The Shout Magazine (New Zealand)

University of Canterbury researchers awarded $6.1 million to predict grape growth

Forecasting grape yield is tough and errors can be costly, so University of Canterbury researchers have been awarded $6.1 million to find a solution by blending viticulture with robotics, 3D imaging, and data analytics.

The wine industry is one of Aotearoa New Zealand’s most important and valuable horticulture sectors, adding up to NZ$2.4 billion in exports this year. However, forecasting grape yield is a struggle and inaccurate techniques can be costly, affecting profits.

A research project from University of Canterbury (UC) Computer Science and Software Engineering academic Professor Richard Green – titled “Predicting the unseen: a new method for accurate yield estimation in viticulture/horticulture” – has been awarded $6.1 million over five years by the 2023 Ministry of Business, Innovation and Employment (MBIE) Endeavour Fund.

Green’s research team plans to develop a unique approach by finely blending an innovative 3D-imaging-based detection system with a physiological growth prediction model.

The Professor describes it as a complex, interlinked, and challenging measurement and data problem, and says this is the first time it’s been approached this way.

“We can’t automate what we can’t see in agriculture because every plant is different, but this research could change that.

“We’re encouraged by the results of our preliminary research. It’s already clear that there is huge potential with this new approach, and I believe this funding will help us go further than people may think.

“Until now, we’ve only been able to scan 3D images of vines that have no leaves, so we know where to prune. Now, with this funding, we can scan through the year, which means you can perfectly align it to see how much it’s grown and changed.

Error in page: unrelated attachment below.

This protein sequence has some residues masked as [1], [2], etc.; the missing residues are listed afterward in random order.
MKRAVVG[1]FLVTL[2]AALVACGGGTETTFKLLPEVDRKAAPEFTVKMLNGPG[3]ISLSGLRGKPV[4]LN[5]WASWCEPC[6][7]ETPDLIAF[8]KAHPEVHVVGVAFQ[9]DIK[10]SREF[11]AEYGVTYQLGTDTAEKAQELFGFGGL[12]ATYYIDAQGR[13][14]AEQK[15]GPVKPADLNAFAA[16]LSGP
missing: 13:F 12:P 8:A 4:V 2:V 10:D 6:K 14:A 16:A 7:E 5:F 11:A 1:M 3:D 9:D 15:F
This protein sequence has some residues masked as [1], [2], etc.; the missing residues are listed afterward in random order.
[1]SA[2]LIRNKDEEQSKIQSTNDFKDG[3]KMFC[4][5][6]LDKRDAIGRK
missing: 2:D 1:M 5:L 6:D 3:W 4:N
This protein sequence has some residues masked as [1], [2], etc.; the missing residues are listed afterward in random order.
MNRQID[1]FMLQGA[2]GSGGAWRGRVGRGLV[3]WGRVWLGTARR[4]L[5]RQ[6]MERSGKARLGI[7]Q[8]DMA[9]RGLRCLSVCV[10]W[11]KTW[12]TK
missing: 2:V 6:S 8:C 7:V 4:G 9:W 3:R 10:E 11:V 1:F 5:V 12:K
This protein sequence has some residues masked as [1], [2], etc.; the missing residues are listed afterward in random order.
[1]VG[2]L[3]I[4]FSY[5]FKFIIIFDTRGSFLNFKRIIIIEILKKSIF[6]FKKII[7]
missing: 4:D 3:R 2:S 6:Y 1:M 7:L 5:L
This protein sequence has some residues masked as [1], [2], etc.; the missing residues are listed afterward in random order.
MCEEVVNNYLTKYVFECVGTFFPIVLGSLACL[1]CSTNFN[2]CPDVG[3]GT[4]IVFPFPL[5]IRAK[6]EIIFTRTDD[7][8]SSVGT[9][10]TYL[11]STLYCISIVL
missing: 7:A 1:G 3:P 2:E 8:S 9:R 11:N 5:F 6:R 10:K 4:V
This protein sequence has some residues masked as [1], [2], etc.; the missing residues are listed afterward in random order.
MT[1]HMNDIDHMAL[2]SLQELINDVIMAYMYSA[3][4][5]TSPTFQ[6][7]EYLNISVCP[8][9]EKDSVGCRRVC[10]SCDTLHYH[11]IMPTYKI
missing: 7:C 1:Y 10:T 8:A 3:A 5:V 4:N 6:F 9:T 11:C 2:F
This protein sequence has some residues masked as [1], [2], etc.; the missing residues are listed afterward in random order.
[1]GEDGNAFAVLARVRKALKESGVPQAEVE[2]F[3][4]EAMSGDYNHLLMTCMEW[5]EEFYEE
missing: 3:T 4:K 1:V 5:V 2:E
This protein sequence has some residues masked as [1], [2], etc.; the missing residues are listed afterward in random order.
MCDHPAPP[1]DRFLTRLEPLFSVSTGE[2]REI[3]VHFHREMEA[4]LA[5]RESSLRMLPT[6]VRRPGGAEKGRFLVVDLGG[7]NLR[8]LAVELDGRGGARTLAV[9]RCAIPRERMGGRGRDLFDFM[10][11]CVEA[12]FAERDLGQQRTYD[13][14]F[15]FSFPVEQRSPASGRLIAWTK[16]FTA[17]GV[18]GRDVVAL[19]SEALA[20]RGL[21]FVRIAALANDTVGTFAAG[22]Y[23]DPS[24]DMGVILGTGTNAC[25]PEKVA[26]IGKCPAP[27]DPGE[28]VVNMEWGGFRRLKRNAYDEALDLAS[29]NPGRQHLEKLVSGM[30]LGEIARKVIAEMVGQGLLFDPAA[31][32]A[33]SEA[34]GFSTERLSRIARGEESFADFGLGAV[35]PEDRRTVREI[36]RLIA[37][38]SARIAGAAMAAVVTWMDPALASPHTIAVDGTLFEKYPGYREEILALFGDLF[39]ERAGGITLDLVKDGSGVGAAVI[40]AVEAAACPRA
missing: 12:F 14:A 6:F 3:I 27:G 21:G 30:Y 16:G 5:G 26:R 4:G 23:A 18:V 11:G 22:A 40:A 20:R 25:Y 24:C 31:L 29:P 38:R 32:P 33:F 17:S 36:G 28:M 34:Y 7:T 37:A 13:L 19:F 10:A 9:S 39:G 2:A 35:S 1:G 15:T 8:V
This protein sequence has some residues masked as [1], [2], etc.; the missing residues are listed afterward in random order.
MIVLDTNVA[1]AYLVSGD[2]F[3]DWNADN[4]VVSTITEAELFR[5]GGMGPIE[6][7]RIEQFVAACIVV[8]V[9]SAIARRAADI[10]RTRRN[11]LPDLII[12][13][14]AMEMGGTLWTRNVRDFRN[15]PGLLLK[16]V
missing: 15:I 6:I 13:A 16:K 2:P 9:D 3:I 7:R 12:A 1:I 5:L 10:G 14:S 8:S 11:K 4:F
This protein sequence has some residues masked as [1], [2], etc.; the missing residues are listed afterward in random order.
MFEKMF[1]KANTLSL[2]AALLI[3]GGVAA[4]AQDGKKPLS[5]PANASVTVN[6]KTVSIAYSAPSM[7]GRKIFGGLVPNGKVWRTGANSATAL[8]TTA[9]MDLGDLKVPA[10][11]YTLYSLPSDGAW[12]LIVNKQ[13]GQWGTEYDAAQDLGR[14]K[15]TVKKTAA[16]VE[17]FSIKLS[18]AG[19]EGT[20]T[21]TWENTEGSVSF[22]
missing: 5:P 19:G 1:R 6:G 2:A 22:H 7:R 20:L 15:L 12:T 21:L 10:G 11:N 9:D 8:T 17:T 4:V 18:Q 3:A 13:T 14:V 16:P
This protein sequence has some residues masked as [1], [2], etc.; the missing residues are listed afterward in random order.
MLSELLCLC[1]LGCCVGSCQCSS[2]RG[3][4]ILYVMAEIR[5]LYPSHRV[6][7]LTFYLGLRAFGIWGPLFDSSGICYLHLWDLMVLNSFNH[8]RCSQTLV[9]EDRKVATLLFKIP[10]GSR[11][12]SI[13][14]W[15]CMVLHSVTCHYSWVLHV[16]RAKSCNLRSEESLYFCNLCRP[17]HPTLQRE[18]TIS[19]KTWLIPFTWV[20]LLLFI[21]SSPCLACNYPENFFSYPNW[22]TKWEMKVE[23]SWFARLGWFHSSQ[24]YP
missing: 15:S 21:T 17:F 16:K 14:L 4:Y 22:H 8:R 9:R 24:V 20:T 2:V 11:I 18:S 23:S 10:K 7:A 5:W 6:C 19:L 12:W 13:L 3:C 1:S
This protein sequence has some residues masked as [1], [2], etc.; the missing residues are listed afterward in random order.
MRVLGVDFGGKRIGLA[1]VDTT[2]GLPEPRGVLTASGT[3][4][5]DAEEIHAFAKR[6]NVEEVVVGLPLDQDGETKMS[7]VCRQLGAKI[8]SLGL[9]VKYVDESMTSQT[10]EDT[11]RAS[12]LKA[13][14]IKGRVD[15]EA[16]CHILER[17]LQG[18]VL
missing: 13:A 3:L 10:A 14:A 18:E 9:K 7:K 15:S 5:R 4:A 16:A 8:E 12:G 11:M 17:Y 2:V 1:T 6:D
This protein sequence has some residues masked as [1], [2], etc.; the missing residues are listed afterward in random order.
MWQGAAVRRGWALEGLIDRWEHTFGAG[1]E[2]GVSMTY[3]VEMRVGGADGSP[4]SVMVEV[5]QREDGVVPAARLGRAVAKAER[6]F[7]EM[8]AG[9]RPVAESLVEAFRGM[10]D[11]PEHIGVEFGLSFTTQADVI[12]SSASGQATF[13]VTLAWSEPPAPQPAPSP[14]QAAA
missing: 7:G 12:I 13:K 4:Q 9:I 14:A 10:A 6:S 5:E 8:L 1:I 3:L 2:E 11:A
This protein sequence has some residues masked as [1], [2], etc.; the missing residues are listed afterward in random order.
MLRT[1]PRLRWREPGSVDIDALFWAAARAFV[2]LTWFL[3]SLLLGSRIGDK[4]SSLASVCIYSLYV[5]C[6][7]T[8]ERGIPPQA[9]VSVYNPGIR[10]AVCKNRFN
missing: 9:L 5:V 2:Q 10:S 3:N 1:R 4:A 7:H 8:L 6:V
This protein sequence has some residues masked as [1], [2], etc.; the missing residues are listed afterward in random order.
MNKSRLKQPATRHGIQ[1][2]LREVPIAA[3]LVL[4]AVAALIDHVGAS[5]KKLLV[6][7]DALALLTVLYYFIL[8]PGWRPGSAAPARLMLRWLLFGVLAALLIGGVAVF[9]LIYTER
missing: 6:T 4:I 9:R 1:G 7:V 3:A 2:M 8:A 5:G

“This will help us forecast yield, and we’ll gain access to data that will help us understand the crop on a whole new level.”

The project’s research team includes cross-disciplinary, multi-institutional members, including mātauranga Māori, robotics, data analytics and viticulture experts covering all technical aspects of the research, to ensure the technology accurately serves the needs of the industry.

Professor Green believes this project may go further than forecasting grape yield, stating New Zealand has the capability to become a world leader in using these systems for multiple benefits.

“Not only will we be able to predict it, we’ll increase average yield, and improve operational and financial planning for wineries and vineyards.

“We’ll also accelerate vineyard automation to help to mitigate labour shortages and costs, and we will better prepare our vineyards for climate change.”

He says if all goes well solving this expensive problem for the viticulture sector, the flow-on effect may create new revenue and export opportunities.

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